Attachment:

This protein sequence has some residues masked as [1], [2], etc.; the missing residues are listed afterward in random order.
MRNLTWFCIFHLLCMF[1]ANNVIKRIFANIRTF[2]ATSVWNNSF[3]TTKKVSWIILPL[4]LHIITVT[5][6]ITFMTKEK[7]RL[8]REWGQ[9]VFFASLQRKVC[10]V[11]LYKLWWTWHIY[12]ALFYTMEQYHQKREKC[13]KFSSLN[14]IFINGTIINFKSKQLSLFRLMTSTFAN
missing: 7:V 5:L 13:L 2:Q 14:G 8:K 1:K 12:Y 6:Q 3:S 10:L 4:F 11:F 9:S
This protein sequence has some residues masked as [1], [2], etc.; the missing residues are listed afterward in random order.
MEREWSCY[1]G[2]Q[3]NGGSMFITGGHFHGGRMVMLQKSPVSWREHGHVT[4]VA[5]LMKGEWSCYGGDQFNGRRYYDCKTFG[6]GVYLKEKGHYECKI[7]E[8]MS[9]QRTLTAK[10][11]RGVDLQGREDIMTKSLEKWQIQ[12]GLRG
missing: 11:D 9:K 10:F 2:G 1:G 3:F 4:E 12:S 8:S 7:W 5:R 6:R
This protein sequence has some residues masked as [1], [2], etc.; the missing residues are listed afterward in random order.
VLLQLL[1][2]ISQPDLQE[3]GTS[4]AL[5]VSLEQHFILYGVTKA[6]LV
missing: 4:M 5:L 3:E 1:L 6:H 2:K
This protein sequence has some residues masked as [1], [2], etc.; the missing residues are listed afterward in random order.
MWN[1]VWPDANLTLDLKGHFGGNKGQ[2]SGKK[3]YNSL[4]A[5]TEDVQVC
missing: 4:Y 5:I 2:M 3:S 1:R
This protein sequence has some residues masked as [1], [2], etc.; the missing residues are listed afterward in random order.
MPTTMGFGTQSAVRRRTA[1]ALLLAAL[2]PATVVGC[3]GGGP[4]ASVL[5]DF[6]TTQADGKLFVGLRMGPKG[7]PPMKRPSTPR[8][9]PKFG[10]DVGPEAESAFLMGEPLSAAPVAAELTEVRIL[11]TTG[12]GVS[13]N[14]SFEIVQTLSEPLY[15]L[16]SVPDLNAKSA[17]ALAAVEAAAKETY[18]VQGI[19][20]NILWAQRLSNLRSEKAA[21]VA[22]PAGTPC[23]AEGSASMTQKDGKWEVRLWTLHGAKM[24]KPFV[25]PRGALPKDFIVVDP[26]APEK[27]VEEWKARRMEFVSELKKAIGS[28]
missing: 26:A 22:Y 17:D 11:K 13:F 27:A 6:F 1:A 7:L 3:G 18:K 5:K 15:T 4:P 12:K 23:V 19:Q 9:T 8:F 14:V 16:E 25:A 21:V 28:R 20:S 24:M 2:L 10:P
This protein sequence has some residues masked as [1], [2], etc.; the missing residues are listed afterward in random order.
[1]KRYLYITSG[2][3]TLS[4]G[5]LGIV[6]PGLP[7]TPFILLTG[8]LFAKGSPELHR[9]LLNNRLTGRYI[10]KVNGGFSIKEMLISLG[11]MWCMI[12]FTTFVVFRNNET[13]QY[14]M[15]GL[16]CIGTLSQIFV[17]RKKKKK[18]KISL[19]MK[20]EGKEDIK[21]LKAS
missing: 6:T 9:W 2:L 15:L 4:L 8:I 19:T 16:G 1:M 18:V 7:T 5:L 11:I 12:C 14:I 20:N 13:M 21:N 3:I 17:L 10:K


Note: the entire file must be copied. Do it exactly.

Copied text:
This protein sequence has some residues masked as [1], [2], etc.; the missing residues are listed afterward in random order.
MRNLTWFCIFHLLCMF[1]ANNVIKRIFANIRTF[2]ATSVWNNSF[3]TTKKVSWIILPL[4]LHIITVT[5][6]ITFMTKEK[7]RL[8]REWGQ[9]VFFASLQRKVC[10]V[11]LYKLWWTWHIY[12]ALFYTMEQYHQKREKC[13]KFSSLN[14]IFINGTIINFKSKQLSLFRLMTSTFAN
missing: 7:V 5:L 13:L 2:Q 14:G 8:K 1:K 12:Y 6:Q 3:S 10:L 4:F 11:F 9:S
This protein sequence has some residues masked as [1], [2], etc.; the missing residues are listed afterward in random order.
MEREWSCY[1]G[2]Q[3]NGGSMFITGGHFHGGRMVMLQKSPVSWREHGHVT[4]VA[5]LMKGEWSCYGGDQFNGRRYYDCKTFG[6]GVYLKEKGHYECKI[7]E[8]MS[9]QRTLTAK[10][11]RGVDLQGREDIMTKSLEKWQIQ[12]GLRG
missing: 11:D 9:K 10:F 2:G 1:G 3:F 4:E 12:S 8:S 7:W 5:R 6:R
This protein sequence has some residues masked as [1], [2], etc.; the missing residues are listed afterward in random order.
VLLQLL[1][2]ISQPDLQE[3]GTS[4]AL[5]VSLEQHFILYGVTKA[6]LV
missing: 4:M 5:L 3:E 1:L 6:H 2:K
This protein sequence has some residues masked as [1], [2], etc.; the missing residues are listed afterward in random order.
MWN[1]VWPDANLTLDLKGHFGGNKGQ[2]SGKK[3]YNSL[4]A[5]TEDVQVC
missing: 4:Y 5:I 2:M 3:S 1:R
This protein sequence has some residues masked as [1], [2], etc.; the missing residues are listed afterward in random order.
MPTTMGFGTQSAVRRRTA[1]ALLLAAL[2]PATVVGC[3]GGGP[4]ASVL[5]DF[6]TTQADGKLFVGLRMGPKG[7]PPMKRPSTPR[8][9]PKFG[10]DVGPEAESAFLMGEPLSAAPVAAELTEVRIL[11]TTG[12]GVS[13]N[14]SFEIVQTLSEPLY[15]L[16]SVPDLNAKSA[17]ALAAVEAAAKETY[18]VQGI[19][20]NILWAQRLSNLRSEKAA[21]VA[22]PAGTPC[23]AEGSASMTQKDGKWEVRLWTLHGAKM[24]KPFV[25]PRGALPKDFIVVDP[26]APEK[27]VEEWKARRMEFVSELKKAIGS[28]
missing: 26:A 22:Y 17:D 11:K 13:F 27:A 6:F 1:A 7:L 3:G 18:K 5:K 15:T 4:P 12:K 23:V 19:Q 9:T 8:F 14:V 16:E 25:A 21:V 28:R 20:S 24:M 2:L 10:P
This protein sequence has some residues masked as [1], [2], etc.; the missing residues are listed afterward in random order.
[1]KRYLYITSG[2][3]TLS[4]G[5]LGIV[6]PGLP[7]TPFILLTG[8]LFAKGSPELHR[9]LLNNRLTGRYI[10]KVNGGFSIKEMLISLG[11]MWCMI[12]FTTFVVFRNNET[13]QY[14]M[15]GL[16]CIGTLSQIFV[17]RKKKKK[18]KISL[19]MK[20]EGKEDIK[21]LKAS
missing: 6:T 9:W 2:L 15:L 4:L 8:I 19:T 16:G 1:M 18:V 7:T 5:L 11:I 12:C 14:I 20:N 13:M 21:N 3:I 17:L 10:K